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Getting injured in an accident is a stressful experience, taking a big physical and emotional toll on the victim. While compensation and a legal framework exist to protect the sufferer, the overwhelming stress can make navigating this framework confusing and getting the right compensation can be difficult without proper support.

Personal injury law can be a broad area, covering cases including maritime accidents, traffic accidents, product liability and defect injuries, wrongful death, and more. However, the following answers to frequently asked personal injury questions should provide some idea of what to expect in a variety of cases.

If you still have questions, don’t hesitate to call our team at (832) 844-6700. We’re here for you, 24/7!


What is a personal injury?

In terms of the law, a personal injury refers to damages suffered to you—physically and emotionally—as a result of a deliberate or accidental event. It doesn’t include damage to your property. The idea of personal injury is a central part of personal injury lawsuits, where you may have to prove that the negligence of another party was the cause of your injury, and that the injury resulted in financial, physical, or emotional harm.


Will my medical bills be covered?

Depending on who is at fault in causing the personal injury, the answer may be yes. Medical expenses are generally part of the damages available under the law, but they could be reduced if you’re partly to blame for the accident, or if the jury believes your injuries aren’t as severe as they are made out to be. It’s important you keep all medical records related to your case and hire an experienced personal injury lawyer to aggressively pursue your claim.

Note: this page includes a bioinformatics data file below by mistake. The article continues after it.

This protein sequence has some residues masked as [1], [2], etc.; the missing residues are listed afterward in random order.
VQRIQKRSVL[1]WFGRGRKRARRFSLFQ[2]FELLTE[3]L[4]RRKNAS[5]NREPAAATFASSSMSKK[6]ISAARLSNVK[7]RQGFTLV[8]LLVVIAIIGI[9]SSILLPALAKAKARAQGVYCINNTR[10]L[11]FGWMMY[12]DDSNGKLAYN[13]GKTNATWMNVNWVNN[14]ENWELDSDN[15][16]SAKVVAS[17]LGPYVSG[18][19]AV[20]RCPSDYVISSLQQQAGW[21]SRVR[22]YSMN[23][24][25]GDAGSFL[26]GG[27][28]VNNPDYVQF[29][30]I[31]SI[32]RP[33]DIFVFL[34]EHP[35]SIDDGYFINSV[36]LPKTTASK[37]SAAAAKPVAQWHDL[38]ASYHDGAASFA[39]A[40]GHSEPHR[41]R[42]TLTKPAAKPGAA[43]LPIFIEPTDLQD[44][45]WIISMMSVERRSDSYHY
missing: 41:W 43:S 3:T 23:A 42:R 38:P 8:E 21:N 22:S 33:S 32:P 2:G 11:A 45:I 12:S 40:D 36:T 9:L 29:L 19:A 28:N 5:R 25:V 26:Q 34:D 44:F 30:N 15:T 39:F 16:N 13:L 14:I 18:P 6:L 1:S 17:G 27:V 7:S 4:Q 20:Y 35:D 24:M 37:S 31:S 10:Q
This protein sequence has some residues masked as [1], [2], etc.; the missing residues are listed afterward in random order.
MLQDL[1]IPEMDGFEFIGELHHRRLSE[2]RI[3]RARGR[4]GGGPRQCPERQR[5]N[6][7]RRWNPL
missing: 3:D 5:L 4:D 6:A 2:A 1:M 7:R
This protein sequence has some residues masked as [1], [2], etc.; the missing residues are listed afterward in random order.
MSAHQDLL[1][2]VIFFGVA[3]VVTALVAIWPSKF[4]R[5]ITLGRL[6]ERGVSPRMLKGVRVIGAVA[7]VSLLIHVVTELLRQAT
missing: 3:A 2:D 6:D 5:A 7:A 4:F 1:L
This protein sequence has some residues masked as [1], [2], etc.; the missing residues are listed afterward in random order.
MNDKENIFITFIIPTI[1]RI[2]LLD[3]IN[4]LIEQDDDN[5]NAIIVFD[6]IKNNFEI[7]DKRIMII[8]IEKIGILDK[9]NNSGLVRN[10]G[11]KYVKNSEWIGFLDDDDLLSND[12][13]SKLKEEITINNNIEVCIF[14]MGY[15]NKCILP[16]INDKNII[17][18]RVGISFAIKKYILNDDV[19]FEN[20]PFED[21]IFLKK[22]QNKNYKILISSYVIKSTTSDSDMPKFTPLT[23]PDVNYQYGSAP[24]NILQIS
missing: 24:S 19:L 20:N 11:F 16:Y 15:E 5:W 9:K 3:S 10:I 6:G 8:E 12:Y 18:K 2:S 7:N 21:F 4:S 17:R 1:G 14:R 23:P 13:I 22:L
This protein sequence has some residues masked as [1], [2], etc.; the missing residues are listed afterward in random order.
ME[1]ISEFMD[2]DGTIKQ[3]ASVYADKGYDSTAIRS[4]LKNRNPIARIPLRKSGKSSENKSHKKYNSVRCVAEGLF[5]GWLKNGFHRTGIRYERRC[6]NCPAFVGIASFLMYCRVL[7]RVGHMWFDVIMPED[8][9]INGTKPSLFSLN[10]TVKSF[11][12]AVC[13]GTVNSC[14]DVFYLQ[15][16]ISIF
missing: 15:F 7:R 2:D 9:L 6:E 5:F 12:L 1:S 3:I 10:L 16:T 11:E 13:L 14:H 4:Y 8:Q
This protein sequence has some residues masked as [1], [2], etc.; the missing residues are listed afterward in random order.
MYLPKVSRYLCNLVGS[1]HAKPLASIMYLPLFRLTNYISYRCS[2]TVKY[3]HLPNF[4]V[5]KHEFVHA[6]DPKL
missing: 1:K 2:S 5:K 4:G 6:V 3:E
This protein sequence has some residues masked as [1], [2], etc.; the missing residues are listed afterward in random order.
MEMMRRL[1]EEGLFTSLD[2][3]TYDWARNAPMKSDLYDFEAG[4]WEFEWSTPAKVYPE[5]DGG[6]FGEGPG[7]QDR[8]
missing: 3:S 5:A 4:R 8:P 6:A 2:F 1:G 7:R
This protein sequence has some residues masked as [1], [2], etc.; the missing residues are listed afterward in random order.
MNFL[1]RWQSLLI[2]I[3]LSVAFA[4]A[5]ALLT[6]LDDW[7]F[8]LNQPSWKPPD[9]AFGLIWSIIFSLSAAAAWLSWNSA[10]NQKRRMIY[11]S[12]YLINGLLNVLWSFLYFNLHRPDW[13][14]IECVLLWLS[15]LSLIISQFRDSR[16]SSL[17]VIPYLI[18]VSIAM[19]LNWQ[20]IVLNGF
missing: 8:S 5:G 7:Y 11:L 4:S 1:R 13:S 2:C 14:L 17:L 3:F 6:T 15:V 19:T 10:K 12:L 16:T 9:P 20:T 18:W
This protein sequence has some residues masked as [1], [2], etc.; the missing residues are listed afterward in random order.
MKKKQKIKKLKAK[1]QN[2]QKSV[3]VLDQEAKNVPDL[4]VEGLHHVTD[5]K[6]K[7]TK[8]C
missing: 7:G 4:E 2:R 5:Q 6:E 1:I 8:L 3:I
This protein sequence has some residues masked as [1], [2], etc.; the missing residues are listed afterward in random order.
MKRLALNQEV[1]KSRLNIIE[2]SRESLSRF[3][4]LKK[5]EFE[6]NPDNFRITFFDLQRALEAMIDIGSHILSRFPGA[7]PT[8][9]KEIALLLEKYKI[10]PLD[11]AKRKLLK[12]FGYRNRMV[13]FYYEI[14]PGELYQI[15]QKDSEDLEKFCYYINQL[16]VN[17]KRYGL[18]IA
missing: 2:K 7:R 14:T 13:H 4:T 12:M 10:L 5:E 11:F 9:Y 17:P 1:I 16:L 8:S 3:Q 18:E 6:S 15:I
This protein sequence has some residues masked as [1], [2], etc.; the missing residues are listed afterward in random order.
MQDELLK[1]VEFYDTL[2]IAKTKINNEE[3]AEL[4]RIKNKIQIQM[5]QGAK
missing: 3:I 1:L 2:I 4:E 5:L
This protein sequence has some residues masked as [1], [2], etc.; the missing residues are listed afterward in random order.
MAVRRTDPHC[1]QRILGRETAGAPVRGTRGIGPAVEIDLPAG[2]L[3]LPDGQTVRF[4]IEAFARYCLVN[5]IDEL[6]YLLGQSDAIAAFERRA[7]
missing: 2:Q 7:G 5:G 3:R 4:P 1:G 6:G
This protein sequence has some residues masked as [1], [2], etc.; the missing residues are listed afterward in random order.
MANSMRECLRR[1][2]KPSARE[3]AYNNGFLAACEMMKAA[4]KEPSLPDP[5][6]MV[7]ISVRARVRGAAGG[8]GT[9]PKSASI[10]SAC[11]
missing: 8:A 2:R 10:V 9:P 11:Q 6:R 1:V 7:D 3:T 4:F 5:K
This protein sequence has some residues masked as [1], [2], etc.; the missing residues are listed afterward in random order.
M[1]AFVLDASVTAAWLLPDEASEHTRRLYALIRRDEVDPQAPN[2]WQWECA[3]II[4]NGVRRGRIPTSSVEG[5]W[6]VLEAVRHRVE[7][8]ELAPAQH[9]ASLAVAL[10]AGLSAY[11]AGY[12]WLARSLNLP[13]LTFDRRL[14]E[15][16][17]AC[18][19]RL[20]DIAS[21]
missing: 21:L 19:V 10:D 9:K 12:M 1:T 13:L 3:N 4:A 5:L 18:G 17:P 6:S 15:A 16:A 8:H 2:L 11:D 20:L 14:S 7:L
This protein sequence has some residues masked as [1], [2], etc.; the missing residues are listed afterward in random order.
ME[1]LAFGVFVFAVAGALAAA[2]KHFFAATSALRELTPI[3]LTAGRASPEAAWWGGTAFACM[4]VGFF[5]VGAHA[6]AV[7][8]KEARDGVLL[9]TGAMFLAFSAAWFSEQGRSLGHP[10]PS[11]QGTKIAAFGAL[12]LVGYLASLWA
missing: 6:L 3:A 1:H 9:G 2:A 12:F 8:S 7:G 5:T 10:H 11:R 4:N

Should I accept a settlement?

Your lawyer will advise you as to whether you should accept a settlement or not. If an insurance company has made an offer and you don’t yet have an attorney, you should first consult with one who can gauge whether the offer is fair.

Insurance companies will often offer a much lower figure than you deserve, in the hope that you will accept just to “get the problem behind you.” However, until you have fully healed from your injuries (sometimes known as Maximum Medical Improvement or “MMI”) you simply won’t know how much the accident has hurt you physically and financially.


How do I pay for medical care?

After an accident, victims are often faced with injuries that require medical care. At times, this medical care can be expensive, and the victim may or may not have health insurance. The personal injury lawyers at Johnson Garcia LLP often work with their clients to obtain the necessary medical care without paying anything until after the negligent party is forced to pay. This process involves an agreement with the doctor that the client will pay them after the legal case is resolved. Whether the injuries caused in an accident require the care of neurologists, orthopedic surgeons, or physical therapists, it is important that you receive good and timely medical care in order to begin to heal and feel better. Having the right personal injury attorney on your side will help you get the medical care you need without having to worry about how you will pay for the care upfront.